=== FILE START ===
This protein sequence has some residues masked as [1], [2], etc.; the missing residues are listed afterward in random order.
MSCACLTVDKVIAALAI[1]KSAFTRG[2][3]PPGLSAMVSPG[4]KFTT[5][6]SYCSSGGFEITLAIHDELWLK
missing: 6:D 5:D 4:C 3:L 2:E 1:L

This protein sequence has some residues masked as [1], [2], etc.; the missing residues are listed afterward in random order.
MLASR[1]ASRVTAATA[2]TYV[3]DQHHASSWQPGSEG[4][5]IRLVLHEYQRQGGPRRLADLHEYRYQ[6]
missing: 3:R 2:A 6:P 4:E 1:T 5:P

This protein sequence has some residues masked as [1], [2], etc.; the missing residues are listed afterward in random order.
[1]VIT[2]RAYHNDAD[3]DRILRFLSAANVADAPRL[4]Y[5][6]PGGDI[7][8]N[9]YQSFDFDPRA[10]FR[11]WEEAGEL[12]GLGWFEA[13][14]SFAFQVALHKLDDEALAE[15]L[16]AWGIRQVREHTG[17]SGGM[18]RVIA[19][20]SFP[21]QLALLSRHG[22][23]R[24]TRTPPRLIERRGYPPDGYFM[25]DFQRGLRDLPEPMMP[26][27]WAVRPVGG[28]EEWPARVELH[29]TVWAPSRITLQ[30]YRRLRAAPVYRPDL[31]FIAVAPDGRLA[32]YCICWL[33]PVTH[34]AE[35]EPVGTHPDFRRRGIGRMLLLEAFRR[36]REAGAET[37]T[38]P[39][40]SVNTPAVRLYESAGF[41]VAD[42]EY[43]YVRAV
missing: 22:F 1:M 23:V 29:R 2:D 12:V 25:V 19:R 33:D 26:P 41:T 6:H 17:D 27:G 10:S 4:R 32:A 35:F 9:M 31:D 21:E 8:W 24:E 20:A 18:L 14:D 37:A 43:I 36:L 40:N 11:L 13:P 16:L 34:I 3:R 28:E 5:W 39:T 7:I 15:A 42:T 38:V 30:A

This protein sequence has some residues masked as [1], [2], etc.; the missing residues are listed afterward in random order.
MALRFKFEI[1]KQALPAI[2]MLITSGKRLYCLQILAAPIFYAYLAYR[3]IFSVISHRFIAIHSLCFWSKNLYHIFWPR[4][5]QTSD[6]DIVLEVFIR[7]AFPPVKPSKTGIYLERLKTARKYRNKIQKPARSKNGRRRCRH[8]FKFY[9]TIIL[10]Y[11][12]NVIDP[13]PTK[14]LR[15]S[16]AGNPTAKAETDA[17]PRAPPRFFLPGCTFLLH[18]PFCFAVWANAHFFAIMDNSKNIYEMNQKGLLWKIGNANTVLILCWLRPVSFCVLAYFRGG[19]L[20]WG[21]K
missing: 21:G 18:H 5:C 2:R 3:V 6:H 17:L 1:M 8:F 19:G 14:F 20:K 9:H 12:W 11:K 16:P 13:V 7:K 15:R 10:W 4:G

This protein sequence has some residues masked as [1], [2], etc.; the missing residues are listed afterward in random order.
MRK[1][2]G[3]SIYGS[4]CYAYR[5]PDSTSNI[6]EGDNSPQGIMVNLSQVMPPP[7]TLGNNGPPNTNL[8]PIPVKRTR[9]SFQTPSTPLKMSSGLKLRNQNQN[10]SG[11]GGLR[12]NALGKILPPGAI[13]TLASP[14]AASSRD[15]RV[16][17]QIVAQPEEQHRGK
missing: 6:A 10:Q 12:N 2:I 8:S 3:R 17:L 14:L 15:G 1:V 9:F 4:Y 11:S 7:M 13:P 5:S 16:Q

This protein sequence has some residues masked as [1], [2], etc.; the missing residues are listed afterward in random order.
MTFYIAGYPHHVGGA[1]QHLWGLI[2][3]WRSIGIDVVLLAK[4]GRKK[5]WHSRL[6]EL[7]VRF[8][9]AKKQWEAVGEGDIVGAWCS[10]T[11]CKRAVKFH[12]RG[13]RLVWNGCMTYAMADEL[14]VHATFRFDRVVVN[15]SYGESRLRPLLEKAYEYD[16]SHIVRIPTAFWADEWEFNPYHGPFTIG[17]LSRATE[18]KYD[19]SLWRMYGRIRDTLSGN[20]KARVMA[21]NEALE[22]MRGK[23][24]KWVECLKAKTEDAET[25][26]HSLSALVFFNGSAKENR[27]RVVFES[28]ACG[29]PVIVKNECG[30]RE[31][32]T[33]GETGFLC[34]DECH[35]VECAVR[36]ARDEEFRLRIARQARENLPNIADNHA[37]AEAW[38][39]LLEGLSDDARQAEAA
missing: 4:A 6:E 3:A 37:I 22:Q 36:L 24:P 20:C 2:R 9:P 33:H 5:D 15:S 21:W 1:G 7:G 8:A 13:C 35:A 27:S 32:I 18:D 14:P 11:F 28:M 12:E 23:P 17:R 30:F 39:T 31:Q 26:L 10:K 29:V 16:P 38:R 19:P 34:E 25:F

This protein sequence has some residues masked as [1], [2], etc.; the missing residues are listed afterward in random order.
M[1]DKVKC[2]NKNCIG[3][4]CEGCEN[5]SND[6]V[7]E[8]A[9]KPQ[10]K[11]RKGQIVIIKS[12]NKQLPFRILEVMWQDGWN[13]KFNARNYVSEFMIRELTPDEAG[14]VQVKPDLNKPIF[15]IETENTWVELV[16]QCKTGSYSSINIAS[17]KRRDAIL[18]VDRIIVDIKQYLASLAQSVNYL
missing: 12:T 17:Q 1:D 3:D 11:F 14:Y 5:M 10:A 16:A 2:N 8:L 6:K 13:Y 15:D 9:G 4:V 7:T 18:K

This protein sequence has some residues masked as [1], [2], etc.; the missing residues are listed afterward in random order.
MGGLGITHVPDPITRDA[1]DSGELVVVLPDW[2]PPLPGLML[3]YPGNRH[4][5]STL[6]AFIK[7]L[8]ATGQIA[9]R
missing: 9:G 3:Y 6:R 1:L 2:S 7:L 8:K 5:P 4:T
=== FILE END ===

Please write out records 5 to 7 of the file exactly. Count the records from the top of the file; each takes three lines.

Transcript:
This protein sequence has some residues masked as [1], [2], etc.; the missing residues are listed afterward in random order.
MRK[1][2]G[3]SIYGS[4]CYAYR[5]PDSTSNI[6]EGDNSPQGIMVNLSQVMPPP[7]TLGNNGPPNTNL[8]PIPVKRTR[9]SFQTPSTPLKMSSGLKLRNQNQN[10]SG[11]GGLR[12]NALGKILPPGAI[13]TLASP[14]AASSRD[15]RV[16][17]QIVAQPEEQHRGK
missing: 6:A 10:Q 12:N 2:I 8:S 3:R 17:L 14:L 15:G 1:V 9:F 4:Y 11:S 7:M 13:P 5:S 16:Q

This protein sequence has some residues masked as [1], [2], etc.; the missing residues are listed afterward in random order.
MTFYIAGYPHHVGGA[1]QHLWGLI[2][3]WRSIGIDVVLLAK[4]GRKK[5]WHSRL[6]EL[7]VRF[8][9]AKKQWEAVGEGDIVGAWCS[10]T[11]CKRAVKFH[12]RG[13]RLVWNGCMTYAMADEL[14]VHATFRFDRVVVN[15]SYGESRLRPLLEKAYEYD[16]SHIVRIPTAFWADEWEFNPYHGPFTIG[17]LSRATE[18]KYD[19]SLWRMYGRIRDTLSGN[20]KARVMA[21]NEALE[22]MRGK[23][24]KWVECLKAKTEDAET[25][26]HSLSALVFFNGSAKENR[27]RVVFES[28]ACG[29]PVIVKNECG[30]RE[31][32]T[33]GETGFLC[34]DECH[35]VECAVR[36]ARDEEFRLRIARQARENLPNIADNHA[37]AEAW[38][39]LLEGLSDDARQAEAA
missing: 4:A 6:E 3:A 37:I 22:Q 36:L 24:P 20:C 2:R 9:P 33:H 5:D 15:S 21:W 1:G 7:G 8:A 13:C 35:A 27:S 32:I 18:D 14:P 11:F 28:M 12:E 23:P 17:R 30:F 39:T 31:Q 26:L 10:K 29:V 16:P 38:R 19:P 34:E 25:F

This protein sequence has some residues masked as [1], [2], etc.; the missing residues are listed afterward in random order.
M[1]DKVKC[2]NKNCIG[3][4]CEGCEN[5]SND[6]V[7]E[8]A[9]KPQ[10]K[11]RKGQIVIIKS[12]NKQLPFRILEVMWQDGWN[13]KFNARNYVSEFMIRELTPDEAG[14]VQVKPDLNKPIF[15]IETENTWVELV[16]QCKTGSYSSINIAS[17]KRRDAIL[18]VDRIIVDIKQYLASLAQSVNYL
missing: 12:T 17:Q 1:D 3:D 11:F 14:Y 5:M 10:A 16:A 2:N 8:L 6:K 13:Y 15:D 9:G 4:V 7:T 18:K